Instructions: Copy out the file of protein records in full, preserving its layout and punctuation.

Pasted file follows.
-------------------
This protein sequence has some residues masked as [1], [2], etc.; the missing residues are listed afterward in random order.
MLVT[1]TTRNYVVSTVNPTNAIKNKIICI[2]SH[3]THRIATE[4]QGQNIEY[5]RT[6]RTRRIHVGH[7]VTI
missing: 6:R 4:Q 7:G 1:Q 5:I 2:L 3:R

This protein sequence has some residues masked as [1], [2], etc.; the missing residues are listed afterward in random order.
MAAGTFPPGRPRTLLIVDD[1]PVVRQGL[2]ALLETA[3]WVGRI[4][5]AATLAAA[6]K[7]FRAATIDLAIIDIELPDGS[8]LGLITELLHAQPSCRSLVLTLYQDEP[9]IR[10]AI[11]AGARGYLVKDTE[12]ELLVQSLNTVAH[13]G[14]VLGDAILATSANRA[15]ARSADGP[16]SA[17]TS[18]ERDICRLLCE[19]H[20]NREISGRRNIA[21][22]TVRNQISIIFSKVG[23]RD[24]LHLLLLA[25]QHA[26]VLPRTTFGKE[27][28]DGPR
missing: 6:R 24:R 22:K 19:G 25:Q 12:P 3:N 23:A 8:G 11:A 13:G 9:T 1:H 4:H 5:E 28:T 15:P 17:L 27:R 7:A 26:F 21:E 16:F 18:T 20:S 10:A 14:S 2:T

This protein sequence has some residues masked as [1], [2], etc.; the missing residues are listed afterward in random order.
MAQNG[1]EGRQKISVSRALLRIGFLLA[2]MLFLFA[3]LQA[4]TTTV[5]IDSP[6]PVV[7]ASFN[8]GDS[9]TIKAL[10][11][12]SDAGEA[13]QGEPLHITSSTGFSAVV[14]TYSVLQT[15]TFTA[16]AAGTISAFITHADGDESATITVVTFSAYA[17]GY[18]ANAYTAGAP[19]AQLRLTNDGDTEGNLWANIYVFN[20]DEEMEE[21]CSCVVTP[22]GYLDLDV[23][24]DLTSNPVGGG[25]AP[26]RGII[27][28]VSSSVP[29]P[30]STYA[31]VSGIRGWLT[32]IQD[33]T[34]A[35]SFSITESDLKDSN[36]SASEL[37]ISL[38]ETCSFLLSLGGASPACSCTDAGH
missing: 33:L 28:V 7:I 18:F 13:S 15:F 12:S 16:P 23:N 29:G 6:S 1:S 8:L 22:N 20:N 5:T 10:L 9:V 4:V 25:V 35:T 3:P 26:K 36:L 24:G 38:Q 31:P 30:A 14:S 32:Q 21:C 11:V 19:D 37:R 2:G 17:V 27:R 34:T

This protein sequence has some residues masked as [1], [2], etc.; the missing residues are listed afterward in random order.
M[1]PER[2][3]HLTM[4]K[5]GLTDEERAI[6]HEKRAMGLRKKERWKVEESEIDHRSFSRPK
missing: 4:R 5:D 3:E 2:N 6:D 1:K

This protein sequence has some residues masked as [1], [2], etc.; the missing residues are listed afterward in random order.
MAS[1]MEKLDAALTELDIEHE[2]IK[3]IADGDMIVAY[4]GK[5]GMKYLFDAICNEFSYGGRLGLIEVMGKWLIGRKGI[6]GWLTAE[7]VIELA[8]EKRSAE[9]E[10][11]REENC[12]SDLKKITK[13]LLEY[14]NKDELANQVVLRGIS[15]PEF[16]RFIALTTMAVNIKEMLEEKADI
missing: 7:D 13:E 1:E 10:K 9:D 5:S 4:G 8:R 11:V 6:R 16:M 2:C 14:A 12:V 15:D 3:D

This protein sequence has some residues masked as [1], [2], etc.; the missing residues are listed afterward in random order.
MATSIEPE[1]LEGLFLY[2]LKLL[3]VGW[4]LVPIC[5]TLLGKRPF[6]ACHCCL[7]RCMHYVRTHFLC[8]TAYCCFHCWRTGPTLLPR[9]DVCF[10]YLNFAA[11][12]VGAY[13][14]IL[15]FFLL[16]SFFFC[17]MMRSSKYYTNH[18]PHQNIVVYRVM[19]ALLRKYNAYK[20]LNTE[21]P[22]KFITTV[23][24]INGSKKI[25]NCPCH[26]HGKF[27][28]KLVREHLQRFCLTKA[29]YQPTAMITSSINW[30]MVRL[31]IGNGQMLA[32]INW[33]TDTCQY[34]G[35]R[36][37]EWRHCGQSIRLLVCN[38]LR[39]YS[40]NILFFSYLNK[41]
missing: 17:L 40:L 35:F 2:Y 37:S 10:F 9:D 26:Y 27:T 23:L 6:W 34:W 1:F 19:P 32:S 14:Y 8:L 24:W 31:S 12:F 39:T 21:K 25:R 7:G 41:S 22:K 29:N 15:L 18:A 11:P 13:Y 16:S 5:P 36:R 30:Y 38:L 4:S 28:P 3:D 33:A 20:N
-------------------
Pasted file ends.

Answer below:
This protein sequence has some residues masked as [1], [2], etc.; the missing residues are listed afterward in random order.
MLVT[1]TTRNYVVSTVNPTNAIKNKIICI[2]SH[3]THRIATE[4]QGQNIEY[5]RT[6]RTRRIHVGH[7]VTI
missing: 6:R 4:Q 7:G 1:Q 5:I 2:L 3:R

This protein sequence has some residues masked as [1], [2], etc.; the missing residues are listed afterward in random order.
MAAGTFPPGRPRTLLIVDD[1]PVVRQGL[2]ALLETA[3]WVGRI[4][5]AATLAAA[6]K[7]FRAATIDLAIIDIELPDGS[8]LGLITELLHAQPSCRSLVLTLYQDEP[9]IR[10]AI[11]AGARGYLVKDTE[12]ELLVQSLNTVAH[13]G[14]VLGDAILATSANRA[15]ARSADGP[16]SA[17]TS[18]ERDICRLLCE[19]H[20]NREISGRRNIA[21][22]TVRNQISIIFSKVG[23]RD[24]LHLLLLA[25]QHA[26]VLPRTTFGKE[27][28]DGPR
missing: 6:R 24:R 22:K 19:G 25:Q 12:P 3:N 23:A 8:G 11:A 13:G 9:T 1:H 4:H 5:E 28:T 15:P 17:L 27:R 7:A 26:F 21:E 16:F 18:T 20:S 10:A 14:S 2:T

This protein sequence has some residues masked as [1], [2], etc.; the missing residues are listed afterward in random order.
MAQNG[1]EGRQKISVSRALLRIGFLLA[2]MLFLFA[3]LQA[4]TTTV[5]IDSP[6]PVV[7]ASFN[8]GDS[9]TIKAL[10][11][12]SDAGEA[13]QGEPLHITSSTGFSAVV[14]TYSVLQT[15]TFTA[16]AAGTISAFITHADGDESATITVVTFSAYA[17]GY[18]ANAYTAGAP[19]AQLRLTNDGDTEGNLWANIYVFN[20]DEEMEE[21]CSCVVTP[22]GYLDLDV[23][24]DLTSNPVGGG[25]AP[26]RGII[27][28]VSSSVP[29]P[30]STYA[31]VSGIRGWLT[32]IQD[33]T[34]A[35]SFSITESDLKDSN[36]SASEL[37]ISL[38]ETCSFLLSLGGASPACSCTDAGH
missing: 33:L 28:V 7:I 18:F 13:S 15:F 12:S 16:P 23:N 29:G 6:S 1:S 8:L 22:N 20:N 5:T 10:L 9:V 4:V 25:V 35:T 3:P 26:K 36:L 24:G 38:Q 31:P 30:A 14:S 32:Q 21:C 11:V 19:D 37:R 2:G 17:V 27:R 34:T

This protein sequence has some residues masked as [1], [2], etc.; the missing residues are listed afterward in random order.
M[1]PER[2][3]HLTM[4]K[5]GLTDEERAI[6]HEKRAMGLRKKERWKVEESEIDHRSFSRPK
missing: 4:R 5:D 3:E 2:N 6:D 1:K

This protein sequence has some residues masked as [1], [2], etc.; the missing residues are listed afterward in random order.
MAS[1]MEKLDAALTELDIEHE[2]IK[3]IADGDMIVAY[4]GK[5]GMKYLFDAICNEFSYGGRLGLIEVMGKWLIGRKGI[6]GWLTAE[7]VIELA[8]EKRSAE[9]E[10][11]REENC[12]SDLKKITK[13]LLEY[14]NKDELANQVVLRGIS[15]PEF[16]RFIALTTMAVNIKEMLEEKADI
missing: 7:D 13:E 1:E 10:K 9:D 5:S 4:G 8:R 11:V 6:R 16:M 2:C 14:A 12:V 15:D 3:D

This protein sequence has some residues masked as [1], [2], etc.; the missing residues are listed afterward in random order.
MATSIEPE[1]LEGLFLY[2]LKLL[3]VGW[4]LVPIC[5]TLLGKRPF[6]ACHCCL[7]RCMHYVRTHFLC[8]TAYCCFHCWRTGPTLLPR[9]DVCF[10]YLNFAA[11][12]VGAY[13][14]IL[15]FFLL[16]SFFFC[17]MMRSSKYYTNH[18]PHQNIVVYRVM[19]ALLRKYNAYK[20]LNTE[21]P[22]KFITTV[23][24]INGSKKI[25]NCPCH[26]HGKF[27][28]KLVREHLQRFCLTKA[29]YQPTAMITSSINW[30]MVRL[31]IGNGQMLA[32]INW[33]TDTCQY[34]G[35]R[36][37]EWRHCGQSIRLLVCN[38]LR[39]YS[40]NILFFSYLNK[41]
missing: 17:L 40:L 35:F 2:Y 37:S 10:F 9:D 26:Y 27:T 23:L 6:W 34:W 1:F 19:P 32:S 14:Y 8:L 24:W 31:S 12:F 39:T 21:K 25:R 7:G 41:S 22:K 29:N 15:L 18:A 11:P 13:Y 16:S 5:P 36:R 30:Y 38:L 4:S 28:P 3:D 33:A 20:N